Game 1 also illustrated the Phillies ability to produce one of playoff baseball’s most valuable commodities: two-out runs. The bottom of the second inning seemed harmless enough for the Reds, as Jayson Werth and Raul Ibanez’s were retired in order. Those outs were anything but routine, though, as they battled a frustrated Volquez for a total of fifteen pitches. That left the Phillies with two outs and their number seven hitter, Carlos Ruiz, coming to bat.

Ruiz worked a four-pitch walk, then advanced to second on an infield single by Wilson Valdez. Halladay coolly delivered a run with a single to left. Jimmy Rollins grinded out an eight-pitch walk, and then Shane Victorino ended Volquez’s night (and for all purposes, the Red’s night) with a two-run single that made the score 4-0. The two-out rally began with nobody on base and was kick-started by the Phillies seven, eight and nine hitters. In fact, the Phillies Game 1 victory showed that they can win a game during which their big guns don’t fire. Their third through sixth hitters were a combined 1-for-15 on the night and the offense still posted four runs for their staff ace.

With one of their three star pitchers rolling along and the offense rallying behind him, the only thing left for the Phillies to demonstrate was their penchant for choking out an opponent with air tight defense. While there were very few difficult plays to be made, the fielders made everything look routine, and Ruiz closed out the no-hitter with a throw from his knees that most catchers would have sent down the right field line. Once again, the Phillies sent a message to the playoff contenders that they will give away nothing during the quest for another World Series.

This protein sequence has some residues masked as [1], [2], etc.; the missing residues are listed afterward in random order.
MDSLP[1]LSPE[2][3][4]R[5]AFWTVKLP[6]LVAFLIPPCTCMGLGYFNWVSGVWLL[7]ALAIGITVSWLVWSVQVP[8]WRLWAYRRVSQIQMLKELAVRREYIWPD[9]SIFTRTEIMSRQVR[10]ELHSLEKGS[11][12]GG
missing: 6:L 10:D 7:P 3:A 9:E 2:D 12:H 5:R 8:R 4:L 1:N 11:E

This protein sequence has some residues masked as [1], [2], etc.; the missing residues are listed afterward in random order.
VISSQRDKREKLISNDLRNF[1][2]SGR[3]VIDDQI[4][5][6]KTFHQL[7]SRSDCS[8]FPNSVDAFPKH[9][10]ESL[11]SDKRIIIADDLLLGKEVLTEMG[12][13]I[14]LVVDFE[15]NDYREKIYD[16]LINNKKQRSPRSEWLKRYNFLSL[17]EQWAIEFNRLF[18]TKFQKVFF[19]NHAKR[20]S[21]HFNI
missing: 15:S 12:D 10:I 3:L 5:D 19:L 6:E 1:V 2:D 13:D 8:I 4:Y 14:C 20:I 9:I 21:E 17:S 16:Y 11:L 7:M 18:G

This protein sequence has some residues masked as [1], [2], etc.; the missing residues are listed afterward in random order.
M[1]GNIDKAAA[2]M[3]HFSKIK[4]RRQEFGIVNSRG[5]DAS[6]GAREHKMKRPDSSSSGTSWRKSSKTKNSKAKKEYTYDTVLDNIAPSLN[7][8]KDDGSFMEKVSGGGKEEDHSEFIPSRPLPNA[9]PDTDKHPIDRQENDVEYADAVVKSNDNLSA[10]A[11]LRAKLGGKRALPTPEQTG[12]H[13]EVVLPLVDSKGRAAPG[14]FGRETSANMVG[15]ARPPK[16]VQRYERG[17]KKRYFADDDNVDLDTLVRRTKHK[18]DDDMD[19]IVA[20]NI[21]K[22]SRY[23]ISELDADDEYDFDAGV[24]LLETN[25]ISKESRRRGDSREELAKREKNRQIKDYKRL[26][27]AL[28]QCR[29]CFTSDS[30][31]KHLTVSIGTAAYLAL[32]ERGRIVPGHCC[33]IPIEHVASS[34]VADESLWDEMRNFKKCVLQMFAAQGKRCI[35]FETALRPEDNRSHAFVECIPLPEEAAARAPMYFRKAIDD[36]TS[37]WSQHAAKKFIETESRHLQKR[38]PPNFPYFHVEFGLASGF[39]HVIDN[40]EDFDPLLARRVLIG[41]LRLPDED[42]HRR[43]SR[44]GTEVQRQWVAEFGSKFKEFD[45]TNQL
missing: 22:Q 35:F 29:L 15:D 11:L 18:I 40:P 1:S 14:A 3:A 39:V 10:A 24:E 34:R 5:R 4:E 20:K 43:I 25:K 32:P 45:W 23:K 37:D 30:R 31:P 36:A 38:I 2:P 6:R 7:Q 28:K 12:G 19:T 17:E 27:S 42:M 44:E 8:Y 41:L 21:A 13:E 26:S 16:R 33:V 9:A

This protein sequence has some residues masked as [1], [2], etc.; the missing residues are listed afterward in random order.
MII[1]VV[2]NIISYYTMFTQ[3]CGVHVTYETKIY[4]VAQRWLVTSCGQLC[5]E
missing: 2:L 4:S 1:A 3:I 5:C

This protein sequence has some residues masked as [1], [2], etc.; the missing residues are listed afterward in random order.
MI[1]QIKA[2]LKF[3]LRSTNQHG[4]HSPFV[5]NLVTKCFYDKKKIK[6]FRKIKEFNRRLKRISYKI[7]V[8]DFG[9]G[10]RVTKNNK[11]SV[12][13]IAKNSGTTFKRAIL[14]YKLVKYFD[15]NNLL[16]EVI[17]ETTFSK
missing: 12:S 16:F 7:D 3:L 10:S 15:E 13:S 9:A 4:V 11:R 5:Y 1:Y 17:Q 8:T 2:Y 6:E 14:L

Recent history shows that when the calendar flips to October, the Phillies assume a completely different identity, not that there is anything wrong with their 97-win regular season image. It’s just that they achieve a level of fundamental soundness and toughness that may seem easy, but is the envy of every team in the majors.

So, while Roy Halladay’s night will go down as one of the greatest performances in franchise and playoff history, it can also be viewed as a statement win for the Phillies. There is no question that seven other playoff teams realized that the road to a championship just got even tougher. Game 1 showed that the pieces are in place for another Phillies World Series run, and that the team’s approach will be the same as it has been since 2008. The Phillies will show up every night and make baseball life miserable for whoever resides in the opposing dugout.

Matt Babiarz was born and raised in the Philadelphia area.  He graduated from the University of Alabama, but remained a very close observer of the Philadelphia sports scene.  He recently began covering the Phillies for Philly2Philly.com.   You can also read his work at Bleacherreport.com within the Philadelphia Phillies section. 

Matt can be contacted at mattbabz@comcast.net  

Roy and Chooch Picture courtesy of Associated Press

Phils Celebrate Photo courtesy of AP: Rob Carr